It’s that time of year again. The stores are filled with red and white decorations, chocolates and roses fill the air, and there comes a long line of people who bash Valentine’s Day, some of them going as far to bash those who celebrate it. Well, knock it off. No one is forcing you to celebrate it. No one is even forcing you to like it. But then again, we live in a society as one fellow-blogger has previously written where it’s cool and edgy to hate Valentine’s Day. I see through all of you, and allow me to counter every single argument you will make against my point:
“Valentine’s Day is a Hallmark holiday”
Ok, so? Your point is what? Every holiday is marketed. Think about Christmas and how early stores start selling tinsel and trees and ornaments. You don’t see nearly as many people hating on Christmas as you do with Valentine’s Day–granted, it is a religious day so I won’t argue that point further. But the point is, there is marketing that goes into every single holiday, and yes, Valentine’s Day is included in that group.
“I don’t think you should have to have a special day to show your love to someone”
No, you shouldn’t. But on the same token, what’s wrong with having a day to show your love for someone? What’s wrong wtih loving or caring about someone 24/7, 365, but having a day to do something special together–like go out to dinner, drink a bottle of wine, or get them flowers? If you treat your significant other/friend/family member like crap on a daily basis but give them chocolates on Valentine’s Day, thats your own problem. Don’t take it out on the holiday.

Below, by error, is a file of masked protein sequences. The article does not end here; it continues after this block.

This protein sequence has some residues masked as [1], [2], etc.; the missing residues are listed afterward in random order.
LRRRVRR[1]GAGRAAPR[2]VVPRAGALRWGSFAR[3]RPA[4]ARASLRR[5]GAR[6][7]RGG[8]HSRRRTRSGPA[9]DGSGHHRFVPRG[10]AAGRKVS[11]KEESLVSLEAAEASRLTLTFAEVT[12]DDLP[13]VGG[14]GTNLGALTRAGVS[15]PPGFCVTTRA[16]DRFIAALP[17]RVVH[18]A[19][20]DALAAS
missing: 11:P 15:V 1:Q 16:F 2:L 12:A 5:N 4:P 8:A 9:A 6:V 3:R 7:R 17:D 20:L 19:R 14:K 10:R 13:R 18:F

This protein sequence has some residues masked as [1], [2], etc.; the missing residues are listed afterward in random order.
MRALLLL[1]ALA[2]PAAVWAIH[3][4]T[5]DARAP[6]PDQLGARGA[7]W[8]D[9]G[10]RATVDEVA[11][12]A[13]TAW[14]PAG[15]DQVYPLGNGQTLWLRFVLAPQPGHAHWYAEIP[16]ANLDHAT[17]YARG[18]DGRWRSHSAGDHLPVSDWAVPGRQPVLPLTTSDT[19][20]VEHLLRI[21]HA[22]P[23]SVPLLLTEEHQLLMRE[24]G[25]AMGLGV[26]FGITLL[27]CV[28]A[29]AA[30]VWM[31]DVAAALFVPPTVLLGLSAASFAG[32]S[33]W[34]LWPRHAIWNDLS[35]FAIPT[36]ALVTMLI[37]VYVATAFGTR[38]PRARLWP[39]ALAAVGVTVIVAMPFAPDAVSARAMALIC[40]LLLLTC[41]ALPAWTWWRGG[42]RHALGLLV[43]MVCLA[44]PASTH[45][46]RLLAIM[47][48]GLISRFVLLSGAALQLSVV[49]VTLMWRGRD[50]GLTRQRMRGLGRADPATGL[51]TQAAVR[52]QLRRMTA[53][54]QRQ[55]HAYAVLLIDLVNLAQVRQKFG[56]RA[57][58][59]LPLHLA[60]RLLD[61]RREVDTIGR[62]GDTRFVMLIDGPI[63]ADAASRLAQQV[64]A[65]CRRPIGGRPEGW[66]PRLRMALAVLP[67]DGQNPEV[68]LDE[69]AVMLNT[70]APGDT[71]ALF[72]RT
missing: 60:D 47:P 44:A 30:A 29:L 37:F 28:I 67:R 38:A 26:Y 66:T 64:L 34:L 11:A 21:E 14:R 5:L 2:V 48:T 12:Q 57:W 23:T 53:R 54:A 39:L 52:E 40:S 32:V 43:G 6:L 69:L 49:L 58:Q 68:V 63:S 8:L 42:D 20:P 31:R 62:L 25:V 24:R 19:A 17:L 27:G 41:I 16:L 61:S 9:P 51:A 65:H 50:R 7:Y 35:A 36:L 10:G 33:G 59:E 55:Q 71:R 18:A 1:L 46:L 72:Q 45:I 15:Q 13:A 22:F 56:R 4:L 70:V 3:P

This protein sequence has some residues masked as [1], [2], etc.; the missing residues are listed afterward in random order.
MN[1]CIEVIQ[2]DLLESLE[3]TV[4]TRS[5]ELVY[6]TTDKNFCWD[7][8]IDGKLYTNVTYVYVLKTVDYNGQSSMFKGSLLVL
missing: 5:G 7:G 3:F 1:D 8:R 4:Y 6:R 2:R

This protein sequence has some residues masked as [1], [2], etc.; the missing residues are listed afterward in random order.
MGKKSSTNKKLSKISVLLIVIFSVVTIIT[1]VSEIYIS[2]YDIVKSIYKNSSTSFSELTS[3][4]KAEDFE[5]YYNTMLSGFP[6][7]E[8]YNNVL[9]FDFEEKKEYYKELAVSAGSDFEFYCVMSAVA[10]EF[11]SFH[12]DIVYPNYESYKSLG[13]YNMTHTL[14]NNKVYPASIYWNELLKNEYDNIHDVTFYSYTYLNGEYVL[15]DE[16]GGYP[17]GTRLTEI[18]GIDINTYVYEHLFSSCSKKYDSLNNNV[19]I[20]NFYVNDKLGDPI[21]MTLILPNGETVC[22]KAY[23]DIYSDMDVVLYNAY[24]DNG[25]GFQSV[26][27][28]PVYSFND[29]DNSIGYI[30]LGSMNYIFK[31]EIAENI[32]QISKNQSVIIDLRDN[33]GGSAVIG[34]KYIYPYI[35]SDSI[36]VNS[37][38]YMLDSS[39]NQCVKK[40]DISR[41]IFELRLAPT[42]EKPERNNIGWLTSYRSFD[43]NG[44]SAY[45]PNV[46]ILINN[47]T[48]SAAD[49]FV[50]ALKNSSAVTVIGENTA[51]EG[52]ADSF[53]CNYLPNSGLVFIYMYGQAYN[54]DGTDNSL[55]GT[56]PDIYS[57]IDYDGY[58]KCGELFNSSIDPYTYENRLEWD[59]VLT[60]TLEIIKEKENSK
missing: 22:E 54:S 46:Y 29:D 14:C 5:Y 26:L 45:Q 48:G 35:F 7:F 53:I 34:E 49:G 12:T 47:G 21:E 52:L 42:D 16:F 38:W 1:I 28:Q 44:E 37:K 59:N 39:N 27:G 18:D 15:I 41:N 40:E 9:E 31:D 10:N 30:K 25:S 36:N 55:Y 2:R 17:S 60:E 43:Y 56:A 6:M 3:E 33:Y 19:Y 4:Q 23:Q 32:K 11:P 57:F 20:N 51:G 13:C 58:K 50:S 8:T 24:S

“You’re in a relationship. You don’t get what it’s like to be single on Valentine’s Day”
Wrong. Not even a matter of opinion here. I’ve been through a lot of Valentine’s Days…25 to be exact. And I loved every one of them. Some of them were spent single, some of them were spent in a relationship, and others were spent wishing I could be with someone who I wasn’t. In fact, my earliest and favorite memories of Valentine’s Day were the ones that invovled my family. I remember my Dad giving my sister and I a rose. I remember my mom giving us a basket of chocolates and candy and lip gloss and other girly stuff before school. It has always been a day to receive something a little special.
Here are some alternatives to boycotting the day:
- Write nice messages on post-it notes for your coworkers and put them on their desk
- Call your mom or dad and tell him/her you love them
- Tell someone they look pretty
- Surprise a friend with their favorite snack
- Get a bottle of wine and drink with yourself or friends
I understand Valentine’s Day doesn’t carry the same sort of feeling and nostalgia for everyone that it does for me. To each their own. But please remember this holiday to cease the eye-rolls, scoffs, and rude comments because I’m going to have dinner with my boyfriend. You have the right to dislike Valentine’s Day but I have the right to celebrate as I please. So, at the very least, be respectful, and enjoy some candy and chocolate.